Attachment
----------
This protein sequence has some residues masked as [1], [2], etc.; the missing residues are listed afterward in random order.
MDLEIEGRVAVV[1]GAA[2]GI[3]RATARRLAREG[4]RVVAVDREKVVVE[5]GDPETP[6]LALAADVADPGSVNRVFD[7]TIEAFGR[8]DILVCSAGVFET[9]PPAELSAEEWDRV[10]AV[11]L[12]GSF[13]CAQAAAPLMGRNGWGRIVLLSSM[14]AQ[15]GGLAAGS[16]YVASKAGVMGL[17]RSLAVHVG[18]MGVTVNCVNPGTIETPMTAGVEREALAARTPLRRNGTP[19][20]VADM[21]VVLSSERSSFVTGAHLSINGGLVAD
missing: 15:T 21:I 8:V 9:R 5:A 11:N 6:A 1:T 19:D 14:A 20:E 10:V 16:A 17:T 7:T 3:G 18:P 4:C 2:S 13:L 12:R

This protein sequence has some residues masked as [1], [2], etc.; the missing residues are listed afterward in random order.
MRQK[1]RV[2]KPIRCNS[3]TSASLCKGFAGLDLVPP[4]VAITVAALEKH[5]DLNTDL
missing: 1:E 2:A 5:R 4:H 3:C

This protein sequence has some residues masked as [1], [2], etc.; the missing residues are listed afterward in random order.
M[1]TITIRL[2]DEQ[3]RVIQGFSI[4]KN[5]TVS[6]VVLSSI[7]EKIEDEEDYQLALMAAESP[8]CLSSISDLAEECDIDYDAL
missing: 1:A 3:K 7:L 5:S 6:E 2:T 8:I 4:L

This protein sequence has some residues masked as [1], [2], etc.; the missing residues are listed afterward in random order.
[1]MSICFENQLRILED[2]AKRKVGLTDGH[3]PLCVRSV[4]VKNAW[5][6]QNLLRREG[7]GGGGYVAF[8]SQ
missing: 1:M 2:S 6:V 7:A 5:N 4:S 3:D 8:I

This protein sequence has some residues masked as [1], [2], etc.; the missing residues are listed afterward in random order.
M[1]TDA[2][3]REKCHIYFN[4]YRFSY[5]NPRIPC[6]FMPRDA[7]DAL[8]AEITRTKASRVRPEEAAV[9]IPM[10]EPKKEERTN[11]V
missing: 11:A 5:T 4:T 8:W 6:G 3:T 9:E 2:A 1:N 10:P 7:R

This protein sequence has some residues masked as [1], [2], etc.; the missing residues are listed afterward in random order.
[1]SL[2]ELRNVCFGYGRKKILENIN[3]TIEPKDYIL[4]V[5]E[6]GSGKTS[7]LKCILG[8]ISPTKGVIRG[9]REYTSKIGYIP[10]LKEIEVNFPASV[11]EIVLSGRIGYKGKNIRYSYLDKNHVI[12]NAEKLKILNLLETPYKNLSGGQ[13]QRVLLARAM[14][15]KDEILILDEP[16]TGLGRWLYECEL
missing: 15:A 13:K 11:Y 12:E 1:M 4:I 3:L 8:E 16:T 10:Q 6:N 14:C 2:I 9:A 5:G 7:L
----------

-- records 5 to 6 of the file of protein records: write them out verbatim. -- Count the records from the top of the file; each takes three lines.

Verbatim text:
This protein sequence has some residues masked as [1], [2], etc.; the missing residues are listed afterward in random order.
M[1]TDA[2][3]REKCHIYFN[4]YRFSY[5]NPRIPC[6]FMPRDA[7]DAL[8]AEITRTKASRVRPEEAAV[9]IPM[10]EPKKEERTN[11]V
missing: 11:A 5:T 4:T 8:W 6:G 3:T 9:E 2:A 1:N 10:P 7:R

This protein sequence has some residues masked as [1], [2], etc.; the missing residues are listed afterward in random order.
[1]SL[2]ELRNVCFGYGRKKILENIN[3]TIEPKDYIL[4]V[5]E[6]GSGKTS[7]LKCILG[8]ISPTKGVIRG[9]REYTSKIGYIP[10]LKEIEVNFPASV[11]EIVLSGRIGYKGKNIRYSYLDKNHVI[12]NAEKLKILNLLETPYKNLSGGQ[13]QRVLLARAM[14][15]KDEILILDEP[16]TGLGRWLYECEL
missing: 15:A 13:K 11:Y 12:E 1:M 4:I 3:L 8:E 16:T 10:Q 6:N 14:C 2:I 9:A 5:G 7:L